This is a question I am frequently asked, be it concern for a spouse, a parent, a son or daughter or even a friend. You can see that they need to talk to a counsellor about what they are experiencing however try as you might, all your attempts to get them there are met with resistance.
Here are some strategies that, used appropriately, may encourage your partner to see a counsellor:
1. Do not nag or give ultimatums that you have no intention of carrying out. It may sometimes work however generally these tactics build resentment and resistance deeming it unlikely that your partner will be willing to fully participate in counselling.
2. If you haven't already, go to a counsellor yourself. The benefits include
- getting to know the counsellor and their style.
- ‘walking the talk' i.e. your partner will be more open to counselling if they know you have been prepared to ‘try it'.
- having a personal opportunity to talk to a counsellor about the concerns you have for your partner. Often we fail to recognise how our own anxiety for the other can exacerbate the problem.
- making personal changes is the most powerful testimony that counselling works!
3. If you are linked in with a counsellor, pass on their details to your partner for them to read when they choose to. If the counsellor has a website and/or blog, give your partner the website address and allow them to check it out at their disgression. Often a partner might prefer to go to a different counsellor to yourself. If that is the case, encourage them to do so. You could ask your counsellor for a recommendation.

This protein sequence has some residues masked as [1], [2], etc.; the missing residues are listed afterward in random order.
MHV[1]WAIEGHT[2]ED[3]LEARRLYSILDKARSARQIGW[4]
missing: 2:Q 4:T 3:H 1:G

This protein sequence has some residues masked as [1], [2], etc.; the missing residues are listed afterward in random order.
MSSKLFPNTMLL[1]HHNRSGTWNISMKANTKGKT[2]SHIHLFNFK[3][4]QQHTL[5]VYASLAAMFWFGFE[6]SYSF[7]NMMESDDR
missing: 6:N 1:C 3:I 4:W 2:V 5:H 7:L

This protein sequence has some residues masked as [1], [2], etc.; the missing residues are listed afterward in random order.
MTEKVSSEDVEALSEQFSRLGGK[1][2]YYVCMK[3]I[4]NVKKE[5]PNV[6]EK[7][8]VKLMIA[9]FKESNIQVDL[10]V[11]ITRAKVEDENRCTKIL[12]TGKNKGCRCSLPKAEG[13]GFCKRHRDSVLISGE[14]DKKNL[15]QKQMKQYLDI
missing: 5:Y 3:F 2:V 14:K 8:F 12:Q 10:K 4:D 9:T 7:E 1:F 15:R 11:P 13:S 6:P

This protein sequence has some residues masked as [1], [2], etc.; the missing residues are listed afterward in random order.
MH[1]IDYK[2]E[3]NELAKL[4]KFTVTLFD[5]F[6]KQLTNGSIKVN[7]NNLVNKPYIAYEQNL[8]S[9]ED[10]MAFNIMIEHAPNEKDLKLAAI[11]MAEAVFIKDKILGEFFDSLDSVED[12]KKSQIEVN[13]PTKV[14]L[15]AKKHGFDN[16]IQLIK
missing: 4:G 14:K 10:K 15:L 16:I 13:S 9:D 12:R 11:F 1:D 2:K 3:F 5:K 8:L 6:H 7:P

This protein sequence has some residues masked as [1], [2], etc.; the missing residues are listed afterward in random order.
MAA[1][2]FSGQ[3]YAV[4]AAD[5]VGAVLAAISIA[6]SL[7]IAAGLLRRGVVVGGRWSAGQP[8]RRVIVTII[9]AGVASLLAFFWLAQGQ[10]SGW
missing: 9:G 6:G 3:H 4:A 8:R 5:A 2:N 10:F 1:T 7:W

As a counsellor, in discussion with my own clients, I have actioned some strategies that have been met with success. You may choose to talk to your counsellor about these strategies:
4. The counsellor may write a letter inviting the partner to a shared session suggesting that their knowledge and input would be helpful or alternatively to contact the counsellor for a free 10 minute consultation about what to expect from counselling. This may be hand delivered by you or sent by post.
5. The counsellor might send a ‘thinking of you card' with an appropriate message. In my own experience as a counsellor, this has met with considerable success because it has the effect of reducing the feeling of isolation for your partner and communicates to them the message of care and concern.
Ultimately, it is important to be patient and loving as you encourage your partner to try counselling. A person's readiness for counselling always plays a significant part in the effectiveness of counselling, so allow your partner to come to their own decision. For yourself, practice patient and kindness as you gently encourage your partner and be sure to go to a counsellor yourself to deal with the inevitable feelings of anxiety you hold in the meantime. Please let me know on the comments below the effectiveness or otherwise of these strategies. I look forward to hearing from you.
If you would like to know more about how to support someone experiencing depression or need personal support in coping with depression or any other mental health issue contact Colleen on 0434 337 245 or go to www.watersedgecounselling.com to book an appointment.